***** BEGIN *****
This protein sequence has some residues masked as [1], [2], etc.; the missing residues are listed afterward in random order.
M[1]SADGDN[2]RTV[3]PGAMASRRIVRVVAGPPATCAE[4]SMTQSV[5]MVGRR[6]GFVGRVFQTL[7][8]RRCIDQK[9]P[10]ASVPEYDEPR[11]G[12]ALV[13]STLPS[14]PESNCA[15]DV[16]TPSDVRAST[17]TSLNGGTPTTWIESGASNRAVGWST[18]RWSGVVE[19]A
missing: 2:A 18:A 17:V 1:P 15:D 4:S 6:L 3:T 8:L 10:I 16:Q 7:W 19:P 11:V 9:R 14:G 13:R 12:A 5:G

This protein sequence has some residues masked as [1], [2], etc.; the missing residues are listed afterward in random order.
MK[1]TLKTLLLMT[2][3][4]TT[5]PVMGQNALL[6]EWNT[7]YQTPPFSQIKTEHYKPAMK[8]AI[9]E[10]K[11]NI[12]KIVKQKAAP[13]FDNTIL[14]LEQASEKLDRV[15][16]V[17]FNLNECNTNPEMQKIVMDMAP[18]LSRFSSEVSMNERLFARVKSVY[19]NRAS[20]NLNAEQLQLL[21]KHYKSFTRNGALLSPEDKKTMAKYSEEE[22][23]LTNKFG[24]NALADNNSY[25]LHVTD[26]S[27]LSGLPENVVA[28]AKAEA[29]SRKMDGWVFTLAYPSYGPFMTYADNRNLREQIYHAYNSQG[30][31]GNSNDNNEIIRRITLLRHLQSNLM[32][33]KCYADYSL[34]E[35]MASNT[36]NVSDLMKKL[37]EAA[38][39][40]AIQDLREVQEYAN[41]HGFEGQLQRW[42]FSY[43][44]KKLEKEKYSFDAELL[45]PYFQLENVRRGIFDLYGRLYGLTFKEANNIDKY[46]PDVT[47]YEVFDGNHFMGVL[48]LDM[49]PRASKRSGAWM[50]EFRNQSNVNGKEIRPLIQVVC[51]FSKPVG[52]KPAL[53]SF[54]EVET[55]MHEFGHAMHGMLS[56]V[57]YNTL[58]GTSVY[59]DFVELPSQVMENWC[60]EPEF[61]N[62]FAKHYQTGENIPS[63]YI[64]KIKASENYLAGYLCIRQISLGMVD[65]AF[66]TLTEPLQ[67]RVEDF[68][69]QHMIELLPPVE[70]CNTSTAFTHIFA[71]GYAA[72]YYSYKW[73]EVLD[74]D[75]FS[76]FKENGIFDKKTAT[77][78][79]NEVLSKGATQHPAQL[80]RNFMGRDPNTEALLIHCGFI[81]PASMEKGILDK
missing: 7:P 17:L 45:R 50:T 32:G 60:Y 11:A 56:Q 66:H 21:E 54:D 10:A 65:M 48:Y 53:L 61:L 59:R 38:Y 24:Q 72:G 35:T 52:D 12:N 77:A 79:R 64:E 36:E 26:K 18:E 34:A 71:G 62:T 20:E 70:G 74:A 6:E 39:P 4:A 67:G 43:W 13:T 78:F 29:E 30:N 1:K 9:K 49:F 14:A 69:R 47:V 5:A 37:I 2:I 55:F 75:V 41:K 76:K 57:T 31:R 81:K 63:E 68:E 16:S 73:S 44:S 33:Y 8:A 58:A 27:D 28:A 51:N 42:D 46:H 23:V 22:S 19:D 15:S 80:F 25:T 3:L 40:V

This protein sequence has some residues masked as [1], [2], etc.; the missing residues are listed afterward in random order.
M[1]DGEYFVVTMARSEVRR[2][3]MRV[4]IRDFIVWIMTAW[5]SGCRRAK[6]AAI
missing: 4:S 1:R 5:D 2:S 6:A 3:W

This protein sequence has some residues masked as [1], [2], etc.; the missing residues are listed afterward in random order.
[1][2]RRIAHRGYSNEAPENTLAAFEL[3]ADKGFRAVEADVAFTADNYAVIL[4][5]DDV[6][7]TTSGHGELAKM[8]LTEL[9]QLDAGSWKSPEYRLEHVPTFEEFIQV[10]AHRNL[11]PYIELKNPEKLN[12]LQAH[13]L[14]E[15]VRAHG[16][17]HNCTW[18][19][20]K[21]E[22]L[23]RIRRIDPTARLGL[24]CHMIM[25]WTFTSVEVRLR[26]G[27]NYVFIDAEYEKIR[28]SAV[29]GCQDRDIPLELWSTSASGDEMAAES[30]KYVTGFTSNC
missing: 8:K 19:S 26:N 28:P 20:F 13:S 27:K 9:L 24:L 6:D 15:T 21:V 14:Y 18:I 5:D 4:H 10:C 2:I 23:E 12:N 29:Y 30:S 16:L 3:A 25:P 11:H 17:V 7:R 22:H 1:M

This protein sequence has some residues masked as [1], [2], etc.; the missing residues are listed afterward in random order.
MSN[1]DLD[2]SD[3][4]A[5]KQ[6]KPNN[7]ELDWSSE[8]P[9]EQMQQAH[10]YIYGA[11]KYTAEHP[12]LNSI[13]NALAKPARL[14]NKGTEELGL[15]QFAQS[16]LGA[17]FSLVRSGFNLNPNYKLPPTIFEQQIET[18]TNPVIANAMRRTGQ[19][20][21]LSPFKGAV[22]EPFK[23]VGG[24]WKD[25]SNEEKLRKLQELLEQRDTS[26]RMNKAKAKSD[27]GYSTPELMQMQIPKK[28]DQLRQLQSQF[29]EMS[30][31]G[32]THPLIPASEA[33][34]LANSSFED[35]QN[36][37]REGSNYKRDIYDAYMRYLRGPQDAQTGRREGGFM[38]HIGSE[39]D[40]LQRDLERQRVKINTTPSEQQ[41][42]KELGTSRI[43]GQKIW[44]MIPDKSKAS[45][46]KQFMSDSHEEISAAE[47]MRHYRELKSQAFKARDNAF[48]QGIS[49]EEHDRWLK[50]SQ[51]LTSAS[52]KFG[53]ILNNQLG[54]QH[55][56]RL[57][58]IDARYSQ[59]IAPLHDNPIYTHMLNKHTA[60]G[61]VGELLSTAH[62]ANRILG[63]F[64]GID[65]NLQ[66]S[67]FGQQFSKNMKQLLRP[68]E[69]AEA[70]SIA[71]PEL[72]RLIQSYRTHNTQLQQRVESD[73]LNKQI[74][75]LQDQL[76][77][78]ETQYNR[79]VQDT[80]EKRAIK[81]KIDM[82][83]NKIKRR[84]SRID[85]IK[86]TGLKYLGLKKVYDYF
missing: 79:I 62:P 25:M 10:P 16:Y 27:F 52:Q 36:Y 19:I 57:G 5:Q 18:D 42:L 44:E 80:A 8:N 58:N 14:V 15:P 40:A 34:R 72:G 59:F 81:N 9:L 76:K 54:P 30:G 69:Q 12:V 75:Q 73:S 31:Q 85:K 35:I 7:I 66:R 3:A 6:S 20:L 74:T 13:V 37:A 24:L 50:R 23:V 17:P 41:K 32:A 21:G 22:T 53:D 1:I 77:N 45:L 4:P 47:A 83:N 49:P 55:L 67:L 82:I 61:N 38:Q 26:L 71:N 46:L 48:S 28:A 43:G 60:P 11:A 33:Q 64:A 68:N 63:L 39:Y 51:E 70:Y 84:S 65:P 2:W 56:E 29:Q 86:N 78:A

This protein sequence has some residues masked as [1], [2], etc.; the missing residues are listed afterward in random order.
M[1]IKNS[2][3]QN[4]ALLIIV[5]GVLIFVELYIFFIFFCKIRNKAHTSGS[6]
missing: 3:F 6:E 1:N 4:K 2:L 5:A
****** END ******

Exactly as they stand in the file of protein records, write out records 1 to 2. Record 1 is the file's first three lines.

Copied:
This protein sequence has some residues masked as [1], [2], etc.; the missing residues are listed afterward in random order.
M[1]SADGDN[2]RTV[3]PGAMASRRIVRVVAGPPATCAE[4]SMTQSV[5]MVGRR[6]GFVGRVFQTL[7][8]RRCIDQK[9]P[10]ASVPEYDEPR[11]G[12]ALV[13]STLPS[14]PESNCA[15]DV[16]TPSDVRAST[17]TSLNGGTPTTWIESGASNRAVGWST[18]RWSGVVE[19]A
missing: 2:A 18:A 17:V 1:P 15:D 4:S 6:L 3:T 8:L 10:I 16:Q 7:W 19:P 11:V 9:R 14:G 13:R 12:A 5:G

This protein sequence has some residues masked as [1], [2], etc.; the missing residues are listed afterward in random order.
MK[1]TLKTLLLMT[2][3][4]TT[5]PVMGQNALL[6]EWNT[7]YQTPPFSQIKTEHYKPAMK[8]AI[9]E[10]K[11]NI[12]KIVKQKAAP[13]FDNTIL[14]LEQASEKLDRV[15][16]V[17]FNLNECNTNPEMQKIVMDMAP[18]LSRFSSEVSMNERLFARVKSVY[19]NRAS[20]NLNAEQLQLL[21]KHYKSFTRNGALLSPEDKKTMAKYSEEE[22][23]LTNKFG[24]NALADNNSY[25]LHVTD[26]S[27]LSGLPENVVA[28]AKAEA[29]SRKMDGWVFTLAYPSYGPFMTYADNRNLREQIYHAYNSQG[30][31]GNSNDNNEIIRRITLLRHLQSNLM[32][33]KCYADYSL[34]E[35]MASNT[36]NVSDLMKKL[37]EAA[38][39][40]AIQDLREVQEYAN[41]HGFEGQLQRW[42]FSY[43][44]KKLEKEKYSFDAELL[45]PYFQLENVRRGIFDLYGRLYGLTFKEANNIDKY[46]PDVT[47]YEVFDGNHFMGVL[48]LDM[49]PRASKRSGAWM[50]EFRNQSNVNGKEIRPLIQVVC[51]FSKPVG[52]KPAL[53]SF[54]EVET[55]MHEFGHAMHGMLS[56]V[57]YNTL[58]GTSVY[59]DFVELPSQVMENWC[60]EPEF[61]N[62]FAKHYQTGENIPS[63]YI[64]KIKASENYLAGYLCIRQISLGMVD[65]AF[66]TLTEPLQ[67]RVEDF[68][69]QHMIELLPPVE[70]CNTSTAFTHIFA[71]GYAA[72]YYSYKW[73]EVLD[74]D[75]FS[76]FKENGIFDKKTAT[77][78][79]NEVLSKGATQHPAQL[80]RNFMGRDPNTEALLIHCGFI[81]PASMEKGILDK
missing: 7:P 17:L 45:R 50:T 32:G 60:Y 11:A 56:Q 66:H 21:E 54:D 10:A 65:M 48:Y 53:L 61:L 59:R 38:Y 24:Q 72:G 35:T 52:D 12:N 77:A 79:R 64:E 36:E 26:K 18:E 34:A 71:G 62:T 20:E 70:G 74:A 6:E 39:P 4:A 67:G 43:W 13:T 78:F 29:E 30:N 1:K 9:K 49:F 14:A 69:R 47:V 5:A 37:I 2:I 55:F 75:V 41:K 76:K 57:T 31:R 81:K 63:E 68:E 16:S 73:S 44:S 33:Y 8:A 58:A 27:D 28:A 51:N 42:D 46:H 23:V 22:S 19:D 15:S 80:F 25:T 3:L 40:V